High blood pressure is a leading risk for women and babies during pregnancy. Now researchers can stop it in its tracks by turning off the genes in the placenta.The technique, called RNA silencing (reducing gene expression) has normalised blood pressure in a small trial in monkeys.
High blood pressure leads to a condition known as pre-eclampsia that affects 10 per cent of pregnancies. This new approach targets gene activity and is less unlikely to cause unexpected side-effects because it’s a highly specific treatment.
The technique destroys short strands of DNA-like molecules that are the blueprints for making proteins called RNA. For pre-eclampsia, it targets the blueprint for one particular placenta protein, FLT, which raises blood pressure.
Researchers tested this approach in a mild version of pre-eclampsia in baboons. They induced pre-eclampsia in nine apes, prompting their placentas to pump out more of the FLT protein. They then injected their RNA therapy into three baboons.
Within two weeks, the placentas of these baboons made less FLT, and they showed signs of lower blood pressure and less kidney damage than the six untreated animals.
The offspring of these three apes seemed normal, but they were born a little smaller than average.
Researcher Melissa Moore says this could be a result of reducing blood pressure, so they need to do further animal studies to find the optimal therapy dose.
Another RNA therapy for pre-eclampsia that targets a different protein involved in blood pressure is currently being tested in rats.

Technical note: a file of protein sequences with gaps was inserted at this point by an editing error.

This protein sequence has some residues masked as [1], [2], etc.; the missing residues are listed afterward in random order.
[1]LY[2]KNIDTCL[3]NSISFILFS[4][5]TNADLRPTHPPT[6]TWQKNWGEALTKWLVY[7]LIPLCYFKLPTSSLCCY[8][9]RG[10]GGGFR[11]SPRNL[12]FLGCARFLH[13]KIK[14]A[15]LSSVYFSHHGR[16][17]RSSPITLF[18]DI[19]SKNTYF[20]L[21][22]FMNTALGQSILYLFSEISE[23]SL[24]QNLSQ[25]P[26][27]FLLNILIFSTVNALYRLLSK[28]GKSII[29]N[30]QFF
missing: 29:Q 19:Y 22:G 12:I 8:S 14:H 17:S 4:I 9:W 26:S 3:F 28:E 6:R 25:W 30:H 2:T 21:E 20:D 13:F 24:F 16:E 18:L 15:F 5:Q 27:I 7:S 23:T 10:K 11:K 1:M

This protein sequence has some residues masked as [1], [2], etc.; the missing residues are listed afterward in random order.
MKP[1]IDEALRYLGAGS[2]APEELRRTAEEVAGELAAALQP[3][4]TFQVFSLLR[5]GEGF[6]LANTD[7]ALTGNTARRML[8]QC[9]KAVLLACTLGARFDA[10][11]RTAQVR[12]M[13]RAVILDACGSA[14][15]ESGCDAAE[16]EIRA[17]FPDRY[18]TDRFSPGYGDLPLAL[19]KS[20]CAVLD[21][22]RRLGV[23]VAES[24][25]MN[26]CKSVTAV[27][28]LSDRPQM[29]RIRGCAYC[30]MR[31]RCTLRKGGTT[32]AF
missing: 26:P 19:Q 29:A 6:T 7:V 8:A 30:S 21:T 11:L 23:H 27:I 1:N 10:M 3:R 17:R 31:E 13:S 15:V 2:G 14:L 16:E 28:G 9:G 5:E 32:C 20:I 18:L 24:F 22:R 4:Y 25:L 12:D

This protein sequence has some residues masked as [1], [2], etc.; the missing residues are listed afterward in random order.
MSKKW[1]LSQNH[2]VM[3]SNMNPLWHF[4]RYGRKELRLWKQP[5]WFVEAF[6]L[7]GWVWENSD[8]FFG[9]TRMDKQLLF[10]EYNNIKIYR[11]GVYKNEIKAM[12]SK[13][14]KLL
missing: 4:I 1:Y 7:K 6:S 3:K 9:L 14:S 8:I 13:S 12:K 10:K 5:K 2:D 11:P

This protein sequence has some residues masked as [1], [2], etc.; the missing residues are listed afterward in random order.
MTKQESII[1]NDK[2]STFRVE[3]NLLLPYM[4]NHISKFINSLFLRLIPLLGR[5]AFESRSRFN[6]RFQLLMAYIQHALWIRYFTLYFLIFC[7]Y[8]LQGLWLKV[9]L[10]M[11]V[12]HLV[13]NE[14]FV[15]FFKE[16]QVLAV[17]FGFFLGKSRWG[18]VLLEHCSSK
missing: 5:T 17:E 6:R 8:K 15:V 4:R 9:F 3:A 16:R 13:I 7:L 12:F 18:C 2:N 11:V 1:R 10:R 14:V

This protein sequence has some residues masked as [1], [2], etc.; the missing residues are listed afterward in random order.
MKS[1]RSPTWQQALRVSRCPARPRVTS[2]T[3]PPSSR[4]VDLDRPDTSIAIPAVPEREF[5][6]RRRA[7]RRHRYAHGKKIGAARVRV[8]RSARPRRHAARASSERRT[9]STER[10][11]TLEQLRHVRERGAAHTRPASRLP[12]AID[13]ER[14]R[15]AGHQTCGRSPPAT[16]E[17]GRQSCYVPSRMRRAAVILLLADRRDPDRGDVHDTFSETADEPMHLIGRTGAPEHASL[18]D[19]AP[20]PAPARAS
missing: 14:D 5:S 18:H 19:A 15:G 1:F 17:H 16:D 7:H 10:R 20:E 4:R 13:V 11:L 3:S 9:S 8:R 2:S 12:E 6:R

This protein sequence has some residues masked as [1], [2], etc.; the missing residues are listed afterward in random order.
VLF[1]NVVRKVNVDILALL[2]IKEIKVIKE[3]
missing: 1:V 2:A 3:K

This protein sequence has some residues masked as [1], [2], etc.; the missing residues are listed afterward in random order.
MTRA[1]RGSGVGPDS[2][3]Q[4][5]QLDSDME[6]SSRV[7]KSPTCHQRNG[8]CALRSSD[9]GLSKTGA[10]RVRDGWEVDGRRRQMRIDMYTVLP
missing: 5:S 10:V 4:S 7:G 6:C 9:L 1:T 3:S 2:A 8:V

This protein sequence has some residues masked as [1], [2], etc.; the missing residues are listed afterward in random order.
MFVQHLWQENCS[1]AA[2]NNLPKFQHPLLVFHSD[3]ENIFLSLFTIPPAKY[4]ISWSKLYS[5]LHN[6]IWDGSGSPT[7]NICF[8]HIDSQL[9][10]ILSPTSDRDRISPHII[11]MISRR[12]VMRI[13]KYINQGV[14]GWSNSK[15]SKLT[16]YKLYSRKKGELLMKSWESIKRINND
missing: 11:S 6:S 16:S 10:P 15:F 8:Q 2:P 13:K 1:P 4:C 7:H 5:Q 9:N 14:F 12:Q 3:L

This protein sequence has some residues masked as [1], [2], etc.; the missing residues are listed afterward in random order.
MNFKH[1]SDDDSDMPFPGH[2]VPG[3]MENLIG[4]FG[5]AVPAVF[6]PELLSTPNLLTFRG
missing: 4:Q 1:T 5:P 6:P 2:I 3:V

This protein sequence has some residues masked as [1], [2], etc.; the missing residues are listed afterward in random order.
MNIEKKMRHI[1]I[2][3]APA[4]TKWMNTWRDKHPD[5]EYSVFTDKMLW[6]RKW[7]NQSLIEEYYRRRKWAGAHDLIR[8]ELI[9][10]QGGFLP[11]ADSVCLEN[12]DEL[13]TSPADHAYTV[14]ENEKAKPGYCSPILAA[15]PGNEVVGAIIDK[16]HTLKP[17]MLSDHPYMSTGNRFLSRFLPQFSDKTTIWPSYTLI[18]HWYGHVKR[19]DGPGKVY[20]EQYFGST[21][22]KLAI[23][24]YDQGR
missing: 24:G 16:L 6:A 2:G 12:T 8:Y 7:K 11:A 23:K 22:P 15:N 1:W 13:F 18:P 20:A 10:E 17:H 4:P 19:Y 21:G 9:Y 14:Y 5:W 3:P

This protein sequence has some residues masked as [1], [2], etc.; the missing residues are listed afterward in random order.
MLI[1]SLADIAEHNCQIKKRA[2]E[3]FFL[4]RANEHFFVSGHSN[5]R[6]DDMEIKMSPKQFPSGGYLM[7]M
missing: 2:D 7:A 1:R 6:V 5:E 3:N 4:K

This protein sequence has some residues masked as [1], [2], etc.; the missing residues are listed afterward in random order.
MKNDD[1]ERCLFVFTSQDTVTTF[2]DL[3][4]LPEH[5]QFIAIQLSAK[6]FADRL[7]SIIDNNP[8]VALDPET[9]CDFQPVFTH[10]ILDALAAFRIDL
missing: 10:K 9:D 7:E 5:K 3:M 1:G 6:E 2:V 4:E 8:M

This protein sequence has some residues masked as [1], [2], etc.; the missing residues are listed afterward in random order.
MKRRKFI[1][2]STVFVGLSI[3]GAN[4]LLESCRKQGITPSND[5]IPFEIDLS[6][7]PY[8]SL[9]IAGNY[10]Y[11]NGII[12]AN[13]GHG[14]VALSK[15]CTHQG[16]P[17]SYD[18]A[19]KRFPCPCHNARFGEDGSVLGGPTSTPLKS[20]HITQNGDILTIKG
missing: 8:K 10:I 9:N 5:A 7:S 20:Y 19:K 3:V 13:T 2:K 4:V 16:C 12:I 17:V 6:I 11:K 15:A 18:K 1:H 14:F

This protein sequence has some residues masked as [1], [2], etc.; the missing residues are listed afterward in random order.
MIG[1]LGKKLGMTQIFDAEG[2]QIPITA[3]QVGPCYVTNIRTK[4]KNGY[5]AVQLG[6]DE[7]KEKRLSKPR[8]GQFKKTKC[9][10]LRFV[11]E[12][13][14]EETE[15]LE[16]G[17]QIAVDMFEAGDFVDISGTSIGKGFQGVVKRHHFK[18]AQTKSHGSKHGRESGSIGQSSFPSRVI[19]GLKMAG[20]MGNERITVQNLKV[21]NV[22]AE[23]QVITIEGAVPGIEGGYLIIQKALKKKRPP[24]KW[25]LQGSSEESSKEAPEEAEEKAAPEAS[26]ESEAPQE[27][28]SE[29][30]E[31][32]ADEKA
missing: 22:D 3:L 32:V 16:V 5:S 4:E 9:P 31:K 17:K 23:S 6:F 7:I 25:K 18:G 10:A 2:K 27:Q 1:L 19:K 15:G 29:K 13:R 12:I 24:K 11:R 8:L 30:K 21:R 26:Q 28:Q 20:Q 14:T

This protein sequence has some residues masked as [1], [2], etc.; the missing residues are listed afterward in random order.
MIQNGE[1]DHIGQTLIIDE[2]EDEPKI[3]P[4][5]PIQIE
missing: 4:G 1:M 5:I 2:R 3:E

It is being developed by Irish biotech firm Alnylam, which brought the first RNA therapy to market, designed against a rare hereditary form of nerve damage.
RNA therapy is safe for pre-eclampsia because the treatment does not seem to cross the placenta, making it less likely to affect the foetus.
Also, a single injection can target a particular protein for several weeks, making it an appealing treatment in countries where regular medical care can be difficult.
Pre-eclampsia can lead to kidney and liver damage, seizures and stroke.
When severe, the only treatment is to deliver the baby, no matter how early in the pregnancy, so women face choosing between their own health and the baby.
When it occurs, the placenta isn’t effective enough. To compensate, it releases proteins into a woman’s blood to raise her blood pressure, boosting the delivery of nutrients and oxygen to the foetus.
But these proteins can push the woman’s blood pressure to dangerously high levels.
Progress in developing treatments has been slow, partly because pharmaceutical firms are nervous about the risk of causing birth defects.